In this white paper, we highlight the key differences between CRS and FATCA, and discuss the impact of CRS on financial institutions (FIs) and their existing processes and systems, while proposing next steps for ensuring CRS compliance.
Salient Features of the Common Reporting Standard (CRS)
The information required to be reported under CRS includes name, account number, residence address, date of birth of individuals, account balance, tax payer identification number, gross amounts paid to the account in a year, and total gross proceeds paid or credited to the account. It is to be exchanged within nine months from the end of the calendar year by the authorities of respective jurisdictions.
Due diligence processes differentiate new accounts from pre-existing accounts, as well as accounts held by individuals from the ones that are held by entities. CRS does not have withholding requirements and focuses on establishing reporting obligations for the financial institutions. To identify reportable accounts, financial institutions need to run the indicia check for any of the following:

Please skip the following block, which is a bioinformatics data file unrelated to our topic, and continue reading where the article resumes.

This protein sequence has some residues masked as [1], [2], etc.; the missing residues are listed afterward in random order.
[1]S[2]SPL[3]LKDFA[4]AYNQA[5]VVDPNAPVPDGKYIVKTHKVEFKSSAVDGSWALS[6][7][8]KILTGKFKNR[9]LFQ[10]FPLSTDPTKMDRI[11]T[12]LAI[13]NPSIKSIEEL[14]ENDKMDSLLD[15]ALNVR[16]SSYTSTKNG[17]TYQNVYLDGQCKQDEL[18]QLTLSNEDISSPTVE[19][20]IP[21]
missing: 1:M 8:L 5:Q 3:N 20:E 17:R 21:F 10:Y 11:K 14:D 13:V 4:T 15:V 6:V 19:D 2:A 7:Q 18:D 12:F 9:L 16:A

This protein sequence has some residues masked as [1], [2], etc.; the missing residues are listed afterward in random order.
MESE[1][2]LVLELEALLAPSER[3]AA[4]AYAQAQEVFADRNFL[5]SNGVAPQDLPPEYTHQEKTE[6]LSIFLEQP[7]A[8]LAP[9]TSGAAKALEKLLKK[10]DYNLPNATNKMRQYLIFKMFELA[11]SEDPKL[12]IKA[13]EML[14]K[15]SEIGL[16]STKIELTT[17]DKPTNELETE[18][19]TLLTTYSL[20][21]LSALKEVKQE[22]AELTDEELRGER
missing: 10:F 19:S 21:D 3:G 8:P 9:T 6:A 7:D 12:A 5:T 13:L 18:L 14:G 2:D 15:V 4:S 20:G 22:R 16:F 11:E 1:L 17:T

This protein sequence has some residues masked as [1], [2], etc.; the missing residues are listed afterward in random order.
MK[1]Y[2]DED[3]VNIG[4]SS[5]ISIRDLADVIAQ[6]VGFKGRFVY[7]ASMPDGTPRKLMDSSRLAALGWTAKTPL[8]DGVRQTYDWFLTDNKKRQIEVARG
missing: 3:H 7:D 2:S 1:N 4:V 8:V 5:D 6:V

- Identification of the account holder as a resident of a reportable jurisdiction
- Current mailing or residence address (including a post office box) in a reportable jurisdiction
- One or more telephone numbers in a reportable jurisdiction and no telephone number in the jurisdiction of the reporting financial institution
- Standing instructions (other than with respect to a depository account) to transfer funds to an account maintained in a reportable jurisdiction
- Currently, effective power of attorney or signatory authority granted to a person with an address in a reportable jurisdiction or
- A ’hold mail’ instruction or ’in-care-of’ address in a reportable jurisdiction if the reporting financial institution does not have any other address on file for the account holder
Read more for a comparative study between FATCA and CRS and how CRS impacts financial institutions, their business processes and IT systems.